Even before water levels have totally receded and cleanup has begun, estimates on how much damage from recent flooding in the province are being tossed around.
BMO Nesbitt Burns and ATB Financial estimate total damage will be between $3-billion and $5-billion.
About 25 per cent of that won’t be covered by insurance.
That would make the flood of 2013 the second most expensive natural disaster in Canadian History, behind the 1998 ice storm that pounded Ontario, Quebec and New Brunswick.
A leading scientist says cities such as Calgary will likely need much better flood defences in the future.
John Pomeroy, who is one of Canada’s top water researchers, says climate change models suggest precipitation patterns are changing and Alberta’s communities are not built for it.
Pomeroy says this year’s flooding have changed forever how runoff from the Rockies will flow downstream into the province’s towns and cities.
Meanwhile, the Globe and Mail reports weeks before the flood, satellite images from NASA showed the ground in Southern Alberta was already saturated with water, so rain and melting snow had nowhere to go except overland, in the form of flooding.
An expert says devastation could have been reduced in Southern Alberta if the government had followed its own report on how to lessen the impact of severe flooding.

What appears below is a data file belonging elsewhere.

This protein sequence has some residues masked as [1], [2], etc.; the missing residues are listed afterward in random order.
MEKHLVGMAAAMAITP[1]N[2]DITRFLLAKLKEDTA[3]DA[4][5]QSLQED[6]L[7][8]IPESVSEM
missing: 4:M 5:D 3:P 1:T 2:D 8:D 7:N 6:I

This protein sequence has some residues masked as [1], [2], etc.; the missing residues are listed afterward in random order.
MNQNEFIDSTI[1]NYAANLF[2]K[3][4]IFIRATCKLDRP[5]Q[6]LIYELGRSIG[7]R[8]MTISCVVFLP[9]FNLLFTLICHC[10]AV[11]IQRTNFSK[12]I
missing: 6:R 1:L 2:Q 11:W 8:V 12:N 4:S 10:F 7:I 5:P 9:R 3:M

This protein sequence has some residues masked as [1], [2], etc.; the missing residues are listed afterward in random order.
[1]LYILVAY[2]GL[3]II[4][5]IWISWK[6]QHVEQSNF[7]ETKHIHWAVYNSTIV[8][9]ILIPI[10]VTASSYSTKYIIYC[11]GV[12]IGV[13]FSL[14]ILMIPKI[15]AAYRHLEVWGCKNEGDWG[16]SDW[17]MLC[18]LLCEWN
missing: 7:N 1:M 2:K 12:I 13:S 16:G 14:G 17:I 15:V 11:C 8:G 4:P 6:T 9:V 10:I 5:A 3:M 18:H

The report, which was completed in 2006, contained 18 flood measures.
They included not selling crown land in flood-prone areas, and not making disaster recovery payments to inappropriate developments in flood zones.
Paul Kovacs with the Institute for Catastrophic Loss Reduction says it is an excellent plan that should have been acted on quickly.
Municipal Affairs Minister Doug Griffiths says some work has been done, but there was no way all of the report’s recommendations could be fully implemented.
Not long after water levels started to rise, Griffiths suggested there will be a review of flood preparedness but that would only happen after the current crisis passes.
Local states of Emergency are still in effect in almost two dozen Alberta communities, including Calgary.
The Redford government has already promised $1-billion in flood relief with displaced residents to be given cash cards in the next few days to help cover the expenses they are occurring while away from their homes.